Simon Willison’s Weblog

Maintainability, a.k.a. the CSS elephant

Now that even Slashdot has made the move to CSS it’s safe to say that the CSS advocacy battle is slowly being won. It’s time to talk about the elephant in the corner of the room: stylesheet maintainability.

The C in CSS stands for the Cascade—a complex but elegant set of rules governing which style rule has precedence in cases of conflict. Consider the following:

* { color: black; }
h2 { color: red; }
div#header h2 { color: green; }
h2.funky { color: orange; }

An h2 with class “funky” inside a div with id “header” matches all of the above rules—it’s up to the cascade to pick the most specific one. While the key element of this process is calculating specificity a number of other differences such as @import v.s. linked stylesheets also plays a part.

There’s one big problem: if you see an h2 in the source code, you need to have a pretty intimate knowledge of the stylesheets being applied (not to mention the cascade rules governing them) to work out which rules are in effect. It’s a far sight trickier than deciphering <font size="3" color="red">. If a page element isn’t displaying the way you want it to, tracking down the cause can be a nightmare.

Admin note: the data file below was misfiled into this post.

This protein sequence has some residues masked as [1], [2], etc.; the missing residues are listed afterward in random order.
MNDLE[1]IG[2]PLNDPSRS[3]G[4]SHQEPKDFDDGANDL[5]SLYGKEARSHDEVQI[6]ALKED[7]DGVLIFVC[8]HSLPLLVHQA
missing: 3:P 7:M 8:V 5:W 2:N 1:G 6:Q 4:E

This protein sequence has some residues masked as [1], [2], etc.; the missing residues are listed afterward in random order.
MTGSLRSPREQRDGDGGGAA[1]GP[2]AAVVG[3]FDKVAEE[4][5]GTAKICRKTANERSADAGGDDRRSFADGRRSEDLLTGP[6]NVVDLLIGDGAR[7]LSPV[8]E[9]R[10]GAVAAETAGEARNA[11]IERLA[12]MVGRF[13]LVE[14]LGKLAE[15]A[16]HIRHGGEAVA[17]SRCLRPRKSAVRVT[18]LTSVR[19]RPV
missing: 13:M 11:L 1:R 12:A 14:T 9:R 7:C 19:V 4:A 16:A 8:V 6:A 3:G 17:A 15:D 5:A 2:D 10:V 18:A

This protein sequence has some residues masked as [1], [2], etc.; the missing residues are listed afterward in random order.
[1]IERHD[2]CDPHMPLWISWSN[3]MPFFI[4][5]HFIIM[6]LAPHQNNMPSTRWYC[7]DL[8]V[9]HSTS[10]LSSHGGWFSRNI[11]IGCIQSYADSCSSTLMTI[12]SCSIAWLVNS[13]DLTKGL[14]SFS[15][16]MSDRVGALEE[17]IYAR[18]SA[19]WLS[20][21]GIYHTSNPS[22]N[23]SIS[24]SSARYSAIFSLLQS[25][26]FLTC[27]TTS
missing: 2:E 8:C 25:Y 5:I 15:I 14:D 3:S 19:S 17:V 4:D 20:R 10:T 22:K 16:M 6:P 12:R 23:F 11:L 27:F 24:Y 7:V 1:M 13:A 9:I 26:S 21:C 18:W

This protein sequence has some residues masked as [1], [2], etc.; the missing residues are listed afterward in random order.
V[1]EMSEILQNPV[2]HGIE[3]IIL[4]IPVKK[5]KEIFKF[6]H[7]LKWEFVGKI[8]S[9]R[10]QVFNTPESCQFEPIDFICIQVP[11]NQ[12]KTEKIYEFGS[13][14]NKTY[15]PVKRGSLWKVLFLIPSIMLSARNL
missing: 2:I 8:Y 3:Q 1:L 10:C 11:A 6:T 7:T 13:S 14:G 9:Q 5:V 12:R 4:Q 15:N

What’s needed is a well understood set of techniques for writing maintainable stylesheets. I’m interested in collecting advice on this, especially from people who have tackled this problem in a situation where more than one person has to work on the same CSS code. I’m particularly interested in ideas on how to best split up a large set of rules over multiple stylesheets. If you have any tips, please post a comment, write it up on your own site, e-mail me or add it to the wiki page.

This is Maintainability, a.k.a. the CSS elephant by Simon Willison, posted on 26th September 2005.

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Previously hosted at http://simon.incutio.com/archive/2005/09/26/maintainability